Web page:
Futures suggest a down open of about 9 points for the S&P 500 index. Hopes for a budget agreement prior to January 1 are fading.
President Obama is meeting with congressional leaders from both parties at 3:00 ET today. That is only one hour ahead of the market close, so there is unlikely to be any news from that meeting that impacts trade. That doesn't mean the market won't be bouncing around on headlines, rumors, and tweets from politicians. Yesterday's volatile ride could continue today.
The reality is that there isn't enough time until January 1 to put together a real bill that passes the Senate then passes the House when it reconvenes Sunday night. There is certainly the possibility, however, that the politicians manage to assemble enough of a "framework for agreement" to allow for a photo op in which everyone claims victory even though the details aren't worked out. That might at least provide some indication as to a likely outcome for capital gains and dividend tax rates.
Of course, then a new Congress is sworn in January 3, and new problems arise.
Uncertainty remains very high and time very short.
Asian markets were higher, and European markets are lower (with the Spanish index -1.9%), but none of that matters much to the US markets. Neither will the Chicago PMI index at 9:45 ET or the pending home sales data at 10:00 ET.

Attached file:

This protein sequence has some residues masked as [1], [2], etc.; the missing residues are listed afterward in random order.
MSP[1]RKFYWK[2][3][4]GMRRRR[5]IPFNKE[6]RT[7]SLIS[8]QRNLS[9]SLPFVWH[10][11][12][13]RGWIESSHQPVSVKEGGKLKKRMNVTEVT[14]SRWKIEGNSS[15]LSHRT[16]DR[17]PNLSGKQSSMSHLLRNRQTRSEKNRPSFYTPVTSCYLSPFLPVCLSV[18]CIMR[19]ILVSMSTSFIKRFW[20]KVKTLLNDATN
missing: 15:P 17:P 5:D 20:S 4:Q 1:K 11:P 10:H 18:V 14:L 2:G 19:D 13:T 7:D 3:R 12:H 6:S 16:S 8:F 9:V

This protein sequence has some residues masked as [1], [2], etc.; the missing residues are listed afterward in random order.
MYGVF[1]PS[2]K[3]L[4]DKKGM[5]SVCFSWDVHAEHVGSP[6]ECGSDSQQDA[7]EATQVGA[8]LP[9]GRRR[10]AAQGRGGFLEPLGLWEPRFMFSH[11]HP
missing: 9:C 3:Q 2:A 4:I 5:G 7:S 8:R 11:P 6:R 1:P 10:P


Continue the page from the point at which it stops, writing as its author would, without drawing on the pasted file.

The optimistic viewpoint is that a final bill will pass early next year, and that it will magically address long-term deficit concerns as well as boost the economy in the near term. The harsh reality that is rarely recognized amongst all the pablum that Congress should simply "do the right thing" is that there are legitimate conflicting policy goals of controlling government spending over the long-term so as to restrain the burgeoning budget deficit and not inflicting austerity near-term because it will slow 2013 economic growth.
This is not a puzzle in which there is only one right answer that could easily be achieved if politics were simply set aside. The issues at stake are critical policy issues with major implications for the long-term future of the US economy. The impatient desire to finalize a deal, any deal, is understandable from a market standpoint but may not appear prudent a year from now.
There may be some agonizing days ahead but investors will have to live with tax legislation changes for years to come.